In certain cases, the current lot owner may wish to donate the burial space back to the cemetery. Please contact us to learn more.

Aren't Catholics discouraged from Cremation by the Church?

Cremation has been permitted by the Catholic Church since 1963 as long as the choice is not made for the purpose of denial of Christian teaching. It is still recommended that a Church Service or Rite of Committal take place.

The Catholic Church does not, however, permit scattering of human cremated remains. They have a firm respect for the dead, whether in the form of body or human cremated remains. Reverent disposition of human cremated remains in a grave, tomb or niche is required.

What about scattering the human cremated remains?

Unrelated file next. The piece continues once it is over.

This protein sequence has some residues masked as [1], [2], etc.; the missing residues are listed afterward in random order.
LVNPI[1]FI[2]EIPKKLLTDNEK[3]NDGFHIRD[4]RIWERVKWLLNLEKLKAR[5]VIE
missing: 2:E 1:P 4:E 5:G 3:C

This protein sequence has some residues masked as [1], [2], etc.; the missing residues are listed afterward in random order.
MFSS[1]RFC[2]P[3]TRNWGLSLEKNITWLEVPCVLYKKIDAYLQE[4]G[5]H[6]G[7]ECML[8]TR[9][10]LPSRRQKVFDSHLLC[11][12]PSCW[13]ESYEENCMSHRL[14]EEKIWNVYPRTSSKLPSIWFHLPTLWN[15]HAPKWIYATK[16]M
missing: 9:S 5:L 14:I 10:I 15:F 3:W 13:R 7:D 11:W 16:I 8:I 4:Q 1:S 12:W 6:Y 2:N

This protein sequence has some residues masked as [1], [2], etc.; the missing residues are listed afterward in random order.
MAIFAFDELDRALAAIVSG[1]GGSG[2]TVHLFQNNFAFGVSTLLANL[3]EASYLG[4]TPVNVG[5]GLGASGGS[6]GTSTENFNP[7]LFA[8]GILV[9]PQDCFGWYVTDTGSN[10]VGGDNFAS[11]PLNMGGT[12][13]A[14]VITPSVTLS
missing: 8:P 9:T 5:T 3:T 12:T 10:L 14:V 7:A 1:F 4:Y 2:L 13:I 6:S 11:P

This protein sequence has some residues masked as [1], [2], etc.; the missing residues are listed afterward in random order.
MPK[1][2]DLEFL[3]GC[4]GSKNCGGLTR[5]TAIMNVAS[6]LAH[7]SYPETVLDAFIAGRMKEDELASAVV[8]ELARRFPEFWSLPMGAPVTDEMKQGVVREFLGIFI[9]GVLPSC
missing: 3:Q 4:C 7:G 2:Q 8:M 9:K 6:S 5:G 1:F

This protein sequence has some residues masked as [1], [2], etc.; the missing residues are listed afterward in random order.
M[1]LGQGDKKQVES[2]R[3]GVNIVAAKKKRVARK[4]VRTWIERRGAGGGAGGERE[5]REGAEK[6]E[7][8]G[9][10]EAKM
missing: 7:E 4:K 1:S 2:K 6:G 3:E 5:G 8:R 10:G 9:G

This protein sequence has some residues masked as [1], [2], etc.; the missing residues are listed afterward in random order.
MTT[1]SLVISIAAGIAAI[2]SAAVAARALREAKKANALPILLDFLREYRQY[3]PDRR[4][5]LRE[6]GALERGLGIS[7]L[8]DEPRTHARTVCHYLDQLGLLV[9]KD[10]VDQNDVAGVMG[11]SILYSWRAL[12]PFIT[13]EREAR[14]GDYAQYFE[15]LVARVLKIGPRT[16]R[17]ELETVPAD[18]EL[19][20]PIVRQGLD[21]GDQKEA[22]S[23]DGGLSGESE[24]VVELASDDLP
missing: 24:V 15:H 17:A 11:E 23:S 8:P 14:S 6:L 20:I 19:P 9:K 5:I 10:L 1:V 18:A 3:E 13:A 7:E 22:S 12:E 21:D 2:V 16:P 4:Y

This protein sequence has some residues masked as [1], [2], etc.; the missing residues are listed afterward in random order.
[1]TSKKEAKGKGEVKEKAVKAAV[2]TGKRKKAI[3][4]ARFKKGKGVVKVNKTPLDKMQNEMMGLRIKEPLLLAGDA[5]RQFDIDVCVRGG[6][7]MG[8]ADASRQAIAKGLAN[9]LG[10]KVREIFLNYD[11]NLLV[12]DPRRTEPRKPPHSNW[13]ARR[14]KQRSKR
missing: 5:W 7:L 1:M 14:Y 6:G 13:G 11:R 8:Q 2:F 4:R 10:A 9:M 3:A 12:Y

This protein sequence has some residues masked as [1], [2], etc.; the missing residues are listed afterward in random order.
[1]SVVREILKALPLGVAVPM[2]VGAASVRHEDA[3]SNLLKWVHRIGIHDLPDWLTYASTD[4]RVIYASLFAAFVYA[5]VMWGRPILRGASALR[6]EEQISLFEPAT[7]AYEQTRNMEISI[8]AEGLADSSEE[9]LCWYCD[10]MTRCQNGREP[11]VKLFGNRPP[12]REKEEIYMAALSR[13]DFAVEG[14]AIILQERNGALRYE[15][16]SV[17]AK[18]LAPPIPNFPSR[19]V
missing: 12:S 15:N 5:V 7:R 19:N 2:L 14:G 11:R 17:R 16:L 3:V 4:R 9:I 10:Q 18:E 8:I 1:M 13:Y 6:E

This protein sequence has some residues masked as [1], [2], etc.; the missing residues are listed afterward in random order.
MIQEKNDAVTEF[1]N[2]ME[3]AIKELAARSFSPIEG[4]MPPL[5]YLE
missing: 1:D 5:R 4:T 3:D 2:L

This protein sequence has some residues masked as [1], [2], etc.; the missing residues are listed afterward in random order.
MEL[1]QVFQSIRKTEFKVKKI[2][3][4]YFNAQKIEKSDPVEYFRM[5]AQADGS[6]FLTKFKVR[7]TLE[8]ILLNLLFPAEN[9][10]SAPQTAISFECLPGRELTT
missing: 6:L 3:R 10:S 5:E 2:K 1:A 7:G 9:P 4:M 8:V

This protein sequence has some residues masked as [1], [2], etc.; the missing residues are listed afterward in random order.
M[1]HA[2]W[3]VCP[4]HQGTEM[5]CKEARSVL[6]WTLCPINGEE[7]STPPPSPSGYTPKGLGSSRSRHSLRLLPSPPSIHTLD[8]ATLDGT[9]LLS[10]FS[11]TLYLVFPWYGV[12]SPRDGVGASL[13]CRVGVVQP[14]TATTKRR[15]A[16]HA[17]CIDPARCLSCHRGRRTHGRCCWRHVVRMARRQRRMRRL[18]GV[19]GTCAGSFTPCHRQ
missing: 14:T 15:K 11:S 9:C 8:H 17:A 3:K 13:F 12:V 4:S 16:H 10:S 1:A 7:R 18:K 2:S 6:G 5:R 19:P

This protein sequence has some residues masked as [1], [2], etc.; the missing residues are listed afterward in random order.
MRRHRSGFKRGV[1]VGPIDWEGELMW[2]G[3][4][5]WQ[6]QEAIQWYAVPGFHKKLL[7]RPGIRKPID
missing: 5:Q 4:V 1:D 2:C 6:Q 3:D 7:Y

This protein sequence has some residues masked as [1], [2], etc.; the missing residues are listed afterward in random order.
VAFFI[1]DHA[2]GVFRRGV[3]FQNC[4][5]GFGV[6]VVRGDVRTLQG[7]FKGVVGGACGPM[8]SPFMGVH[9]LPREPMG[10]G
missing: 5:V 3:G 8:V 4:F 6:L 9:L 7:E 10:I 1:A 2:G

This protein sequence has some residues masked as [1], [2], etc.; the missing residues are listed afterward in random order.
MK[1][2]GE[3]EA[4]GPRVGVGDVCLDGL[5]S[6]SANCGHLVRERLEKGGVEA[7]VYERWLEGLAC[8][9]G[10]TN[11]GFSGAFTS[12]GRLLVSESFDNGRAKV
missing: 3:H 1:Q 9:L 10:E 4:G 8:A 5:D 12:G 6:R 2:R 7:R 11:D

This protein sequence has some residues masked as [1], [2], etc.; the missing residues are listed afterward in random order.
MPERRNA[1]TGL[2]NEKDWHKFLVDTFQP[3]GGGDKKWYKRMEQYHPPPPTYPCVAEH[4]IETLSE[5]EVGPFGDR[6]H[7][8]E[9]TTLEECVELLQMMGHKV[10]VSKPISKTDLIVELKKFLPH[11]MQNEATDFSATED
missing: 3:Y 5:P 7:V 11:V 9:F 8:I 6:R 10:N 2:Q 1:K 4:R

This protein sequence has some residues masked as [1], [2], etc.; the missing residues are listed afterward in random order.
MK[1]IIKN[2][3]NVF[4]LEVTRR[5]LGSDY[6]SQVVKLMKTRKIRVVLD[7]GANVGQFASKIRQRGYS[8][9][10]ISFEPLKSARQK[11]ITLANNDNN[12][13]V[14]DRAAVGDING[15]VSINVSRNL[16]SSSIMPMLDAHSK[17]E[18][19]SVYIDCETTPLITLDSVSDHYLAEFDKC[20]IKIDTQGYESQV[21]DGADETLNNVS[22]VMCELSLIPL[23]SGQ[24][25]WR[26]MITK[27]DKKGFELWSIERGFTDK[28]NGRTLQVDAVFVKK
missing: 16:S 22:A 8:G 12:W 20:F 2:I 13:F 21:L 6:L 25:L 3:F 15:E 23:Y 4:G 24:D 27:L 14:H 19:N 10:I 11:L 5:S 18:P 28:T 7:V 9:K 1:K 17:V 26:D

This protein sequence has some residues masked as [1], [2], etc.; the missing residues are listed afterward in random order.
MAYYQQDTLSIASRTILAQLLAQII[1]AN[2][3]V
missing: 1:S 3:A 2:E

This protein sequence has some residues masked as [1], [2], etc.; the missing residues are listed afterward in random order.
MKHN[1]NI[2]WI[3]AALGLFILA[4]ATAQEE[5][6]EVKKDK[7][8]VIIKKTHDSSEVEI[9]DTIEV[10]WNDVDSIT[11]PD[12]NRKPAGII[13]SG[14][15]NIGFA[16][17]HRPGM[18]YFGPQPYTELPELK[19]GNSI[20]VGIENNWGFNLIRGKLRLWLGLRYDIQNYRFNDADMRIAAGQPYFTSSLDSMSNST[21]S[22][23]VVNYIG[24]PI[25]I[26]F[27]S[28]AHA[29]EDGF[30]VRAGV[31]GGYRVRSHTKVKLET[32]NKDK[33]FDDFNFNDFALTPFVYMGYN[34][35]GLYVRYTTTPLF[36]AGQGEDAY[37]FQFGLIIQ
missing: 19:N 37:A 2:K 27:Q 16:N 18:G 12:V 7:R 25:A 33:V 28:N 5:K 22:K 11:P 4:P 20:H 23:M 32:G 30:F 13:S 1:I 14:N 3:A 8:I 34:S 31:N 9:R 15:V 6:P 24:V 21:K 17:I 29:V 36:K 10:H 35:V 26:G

When human cremated remains are scattered, the United States Environmental Protection Agency laws provide that the scattering take place three nautical miles from land. A burial permit or cremation certificate must be filed and sent to the EPA within 30 days and must include the details of the scattering.

For public or private land scattering, please check with your local towns and cities for updated laws on scattering in these areas.

It should be noted, however, that many families, who have scattered human cremated remains report having been left with a void in the healing process. Families considering scattering are advised to wait for a period of time to reconsider the results of their actions prior to scattering. For once scattered, there is no turning back.

Instead of scattering, memorializing the memory of the deceased by placing their mortal cremated remains in a personalized niche, leaves behind a special place where the next generation can visit to learn about, remember and honor the memories of the deceased.